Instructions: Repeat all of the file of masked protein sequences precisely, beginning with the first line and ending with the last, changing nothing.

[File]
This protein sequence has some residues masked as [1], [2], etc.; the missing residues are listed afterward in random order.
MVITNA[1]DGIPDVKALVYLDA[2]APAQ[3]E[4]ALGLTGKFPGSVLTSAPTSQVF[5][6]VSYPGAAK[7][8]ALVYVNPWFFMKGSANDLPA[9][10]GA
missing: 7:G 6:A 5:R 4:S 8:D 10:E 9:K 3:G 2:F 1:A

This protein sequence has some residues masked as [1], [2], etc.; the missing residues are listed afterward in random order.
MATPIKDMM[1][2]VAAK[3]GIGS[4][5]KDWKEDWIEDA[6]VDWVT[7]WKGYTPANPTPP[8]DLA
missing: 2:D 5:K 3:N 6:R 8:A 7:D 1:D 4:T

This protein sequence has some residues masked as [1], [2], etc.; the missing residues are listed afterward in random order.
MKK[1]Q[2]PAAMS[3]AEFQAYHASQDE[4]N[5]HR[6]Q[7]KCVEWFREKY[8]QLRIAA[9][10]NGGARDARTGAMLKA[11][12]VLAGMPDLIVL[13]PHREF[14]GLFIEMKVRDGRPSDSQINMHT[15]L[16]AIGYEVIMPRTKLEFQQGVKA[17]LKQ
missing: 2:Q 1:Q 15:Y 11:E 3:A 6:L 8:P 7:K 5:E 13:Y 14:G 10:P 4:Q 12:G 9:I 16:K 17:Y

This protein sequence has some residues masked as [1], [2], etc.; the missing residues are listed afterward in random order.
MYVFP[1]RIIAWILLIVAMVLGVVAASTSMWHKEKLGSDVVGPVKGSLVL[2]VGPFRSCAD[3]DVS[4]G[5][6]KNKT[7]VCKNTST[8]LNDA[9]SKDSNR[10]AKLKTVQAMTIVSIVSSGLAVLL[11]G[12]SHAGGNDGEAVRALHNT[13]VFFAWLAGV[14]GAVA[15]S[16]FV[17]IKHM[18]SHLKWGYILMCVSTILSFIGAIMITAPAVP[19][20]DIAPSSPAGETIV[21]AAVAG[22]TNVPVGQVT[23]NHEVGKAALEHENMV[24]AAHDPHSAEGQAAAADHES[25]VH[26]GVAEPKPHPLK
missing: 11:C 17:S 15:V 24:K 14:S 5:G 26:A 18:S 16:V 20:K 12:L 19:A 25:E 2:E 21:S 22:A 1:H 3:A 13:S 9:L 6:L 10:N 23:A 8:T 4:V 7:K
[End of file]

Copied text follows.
This protein sequence has some residues masked as [1], [2], etc.; the missing residues are listed afterward in random order.
MVITNA[1]DGIPDVKALVYLDA[2]APAQ[3]E[4]ALGLTGKFPGSVLTSAPTSQVF[5][6]VSYPGAAK[7][8]ALVYVNPWFFMKGSANDLPA[9][10]GA
missing: 7:G 6:A 5:R 4:S 8:D 10:E 9:K 3:G 2:F 1:A

This protein sequence has some residues masked as [1], [2], etc.; the missing residues are listed afterward in random order.
MATPIKDMM[1][2]VAAK[3]GIGS[4][5]KDWKEDWIEDA[6]VDWVT[7]WKGYTPANPTPP[8]DLA
missing: 2:D 5:K 3:N 6:R 8:A 7:D 1:D 4:T

This protein sequence has some residues masked as [1], [2], etc.; the missing residues are listed afterward in random order.
MKK[1]Q[2]PAAMS[3]AEFQAYHASQDE[4]N[5]HR[6]Q[7]KCVEWFREKY[8]QLRIAA[9][10]NGGARDARTGAMLKA[11][12]VLAGMPDLIVL[13]PHREF[14]GLFIEMKVRDGRPSDSQINMHT[15]L[16]AIGYEVIMPRTKLEFQQGVKA[17]LKQ
missing: 2:Q 1:Q 15:Y 11:E 3:A 6:L 8:P 7:K 5:E 13:Y 14:G 10:P 4:Q 12:G 9:I 16:K 17:Y

This protein sequence has some residues masked as [1], [2], etc.; the missing residues are listed afterward in random order.
MYVFP[1]RIIAWILLIVAMVLGVVAASTSMWHKEKLGSDVVGPVKGSLVL[2]VGPFRSCAD[3]DVS[4]G[5][6]KNKT[7]VCKNTST[8]LNDA[9]SKDSNR[10]AKLKTVQAMTIVSIVSSGLAVLL[11]G[12]SHAGGNDGEAVRALHNT[13]VFFAWLAGV[14]GAVA[15]S[16]FV[17]IKHM[18]SHLKWGYILMCVSTILSFIGAIMITAPAVP[19][20]DIAPSSPAGETIV[21]AAVAG[22]TNVPVGQVT[23]NHEVGKAALEHENMV[24]AAHDPHSAEGQAAAADHES[25]VH[26]GVAEPKPHPLK
missing: 11:C 17:S 15:V 24:K 14:S 5:G 26:A 18:S 16:V 20:K 12:L 19:A 25:E 2:E 21:S 22:A 1:H 3:A 13:S 9:L 6:L 10:N 23:A 8:T 4:V 7:K